Of course. While it is acceptable to give an individual IQ test after initial testing is done with a screening measure or group ability test, there is rarely a need for multiple individual IQ tests. Sometimes retesting may be done around age 8 or 9 if the child was first tested at a very young age. Taking the same test (IQ, ability, or achievement) within 12 months is not recommended, and, in many cases, is unethical. Achievement tests might be used more often (though no more than annually), to determine academic placement in educational planning. At younger ages (grades K-2), individual achievement tests may be used. As the child approaches upper elementary grades, Curriculum Based Assessments (such as AIMS and nationally normed achievement tests) may be better for determining the child’s placement within the program’s curriculum. Testing the gifted child, like any other psycho-educational decision, is complex. Often children reflect parental attitudes towards testing. Viewing testing as a high stakes situation could affect the child’s attitude and performance. Consider why you are testing, what tests are necessary, and what answers you are looking for from the testing so that an informed decision can be made.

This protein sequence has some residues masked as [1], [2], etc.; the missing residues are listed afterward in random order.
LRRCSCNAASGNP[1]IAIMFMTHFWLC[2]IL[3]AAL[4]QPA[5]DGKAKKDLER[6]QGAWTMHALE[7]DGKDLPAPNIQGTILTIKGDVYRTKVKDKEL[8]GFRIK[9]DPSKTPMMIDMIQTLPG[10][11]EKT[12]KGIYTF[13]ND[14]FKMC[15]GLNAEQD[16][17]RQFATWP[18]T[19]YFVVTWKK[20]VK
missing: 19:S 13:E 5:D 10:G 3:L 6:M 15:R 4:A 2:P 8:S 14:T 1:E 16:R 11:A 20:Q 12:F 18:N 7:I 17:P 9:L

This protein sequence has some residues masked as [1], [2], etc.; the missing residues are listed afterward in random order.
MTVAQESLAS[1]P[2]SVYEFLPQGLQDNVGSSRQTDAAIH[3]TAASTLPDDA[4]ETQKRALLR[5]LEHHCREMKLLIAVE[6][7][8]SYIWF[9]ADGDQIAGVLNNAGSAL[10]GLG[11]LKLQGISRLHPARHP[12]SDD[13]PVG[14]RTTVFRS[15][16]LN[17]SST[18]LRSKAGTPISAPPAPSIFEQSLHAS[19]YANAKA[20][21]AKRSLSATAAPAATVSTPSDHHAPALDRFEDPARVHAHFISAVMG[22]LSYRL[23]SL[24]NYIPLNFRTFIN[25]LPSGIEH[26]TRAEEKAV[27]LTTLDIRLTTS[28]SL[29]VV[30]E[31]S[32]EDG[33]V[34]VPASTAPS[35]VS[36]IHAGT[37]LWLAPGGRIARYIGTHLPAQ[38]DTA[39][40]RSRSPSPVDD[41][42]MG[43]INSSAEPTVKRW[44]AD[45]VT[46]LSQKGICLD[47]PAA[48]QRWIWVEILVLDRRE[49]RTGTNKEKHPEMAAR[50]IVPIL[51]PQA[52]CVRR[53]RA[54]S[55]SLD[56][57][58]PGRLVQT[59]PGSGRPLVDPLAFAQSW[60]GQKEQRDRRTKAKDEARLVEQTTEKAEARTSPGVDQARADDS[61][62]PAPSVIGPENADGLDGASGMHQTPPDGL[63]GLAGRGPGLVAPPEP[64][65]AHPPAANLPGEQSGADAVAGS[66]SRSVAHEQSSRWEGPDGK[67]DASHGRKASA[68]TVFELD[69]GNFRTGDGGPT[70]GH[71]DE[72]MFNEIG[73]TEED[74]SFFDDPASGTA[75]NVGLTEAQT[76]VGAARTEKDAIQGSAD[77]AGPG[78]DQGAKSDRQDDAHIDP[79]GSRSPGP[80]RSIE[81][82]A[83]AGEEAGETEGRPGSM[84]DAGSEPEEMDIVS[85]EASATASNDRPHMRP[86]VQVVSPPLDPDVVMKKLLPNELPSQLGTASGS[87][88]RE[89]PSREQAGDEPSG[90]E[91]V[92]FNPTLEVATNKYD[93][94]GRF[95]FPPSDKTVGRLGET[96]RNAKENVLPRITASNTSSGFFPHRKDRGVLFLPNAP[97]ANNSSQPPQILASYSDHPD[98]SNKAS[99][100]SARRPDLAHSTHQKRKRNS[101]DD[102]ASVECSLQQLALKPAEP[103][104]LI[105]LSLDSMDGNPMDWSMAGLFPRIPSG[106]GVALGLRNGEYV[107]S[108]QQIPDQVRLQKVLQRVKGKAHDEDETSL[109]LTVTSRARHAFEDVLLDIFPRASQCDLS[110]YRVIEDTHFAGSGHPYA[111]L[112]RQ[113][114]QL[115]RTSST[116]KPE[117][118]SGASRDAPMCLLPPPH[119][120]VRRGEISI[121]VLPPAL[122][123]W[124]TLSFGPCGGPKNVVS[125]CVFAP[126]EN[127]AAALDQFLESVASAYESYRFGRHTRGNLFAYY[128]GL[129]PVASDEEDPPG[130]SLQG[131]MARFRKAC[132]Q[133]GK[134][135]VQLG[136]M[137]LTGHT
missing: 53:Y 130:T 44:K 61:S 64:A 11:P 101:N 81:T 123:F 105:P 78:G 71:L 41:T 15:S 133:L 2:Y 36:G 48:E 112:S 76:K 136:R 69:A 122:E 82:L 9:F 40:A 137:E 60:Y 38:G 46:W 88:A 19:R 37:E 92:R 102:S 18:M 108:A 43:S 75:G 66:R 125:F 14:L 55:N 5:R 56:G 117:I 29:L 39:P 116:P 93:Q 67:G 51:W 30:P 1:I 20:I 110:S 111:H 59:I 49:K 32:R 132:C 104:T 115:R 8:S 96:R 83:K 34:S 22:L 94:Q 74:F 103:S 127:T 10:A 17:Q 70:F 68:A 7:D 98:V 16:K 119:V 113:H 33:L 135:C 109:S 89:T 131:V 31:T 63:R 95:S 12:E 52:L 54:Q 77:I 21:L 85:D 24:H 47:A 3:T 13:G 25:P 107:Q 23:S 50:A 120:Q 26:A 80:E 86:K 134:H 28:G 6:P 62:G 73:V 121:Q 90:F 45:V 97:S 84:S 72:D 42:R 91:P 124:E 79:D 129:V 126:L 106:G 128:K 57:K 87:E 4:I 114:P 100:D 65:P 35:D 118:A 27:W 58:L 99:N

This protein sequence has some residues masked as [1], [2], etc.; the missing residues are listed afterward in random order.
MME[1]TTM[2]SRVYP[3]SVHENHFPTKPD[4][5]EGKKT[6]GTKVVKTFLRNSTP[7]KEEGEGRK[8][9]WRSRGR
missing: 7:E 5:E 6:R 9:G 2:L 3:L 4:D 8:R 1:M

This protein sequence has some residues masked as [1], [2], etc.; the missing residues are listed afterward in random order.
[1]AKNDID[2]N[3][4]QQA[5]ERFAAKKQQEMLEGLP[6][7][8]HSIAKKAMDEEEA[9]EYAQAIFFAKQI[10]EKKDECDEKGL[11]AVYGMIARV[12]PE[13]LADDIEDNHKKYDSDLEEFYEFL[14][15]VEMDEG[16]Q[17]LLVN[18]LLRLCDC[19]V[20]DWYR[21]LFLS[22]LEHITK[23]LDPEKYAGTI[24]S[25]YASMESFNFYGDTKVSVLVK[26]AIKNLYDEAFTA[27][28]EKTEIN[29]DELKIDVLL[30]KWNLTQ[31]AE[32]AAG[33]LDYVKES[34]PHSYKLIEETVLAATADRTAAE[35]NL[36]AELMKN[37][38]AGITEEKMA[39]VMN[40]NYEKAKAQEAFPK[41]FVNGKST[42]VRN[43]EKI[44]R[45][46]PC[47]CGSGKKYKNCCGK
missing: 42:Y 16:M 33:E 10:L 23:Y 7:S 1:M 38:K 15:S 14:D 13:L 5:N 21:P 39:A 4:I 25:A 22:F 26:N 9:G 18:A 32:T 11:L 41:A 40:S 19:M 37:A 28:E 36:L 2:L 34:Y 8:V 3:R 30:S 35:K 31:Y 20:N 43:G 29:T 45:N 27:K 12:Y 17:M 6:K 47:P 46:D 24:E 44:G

What if I would like a second assessment?
There are some options:

1.           Wait twelve months and have your child retested on the Cognitive Abilities Test at your child’s school.

2.           Contact a member of the Child Study Team at your child’s school for options available based on your child’s educational profile.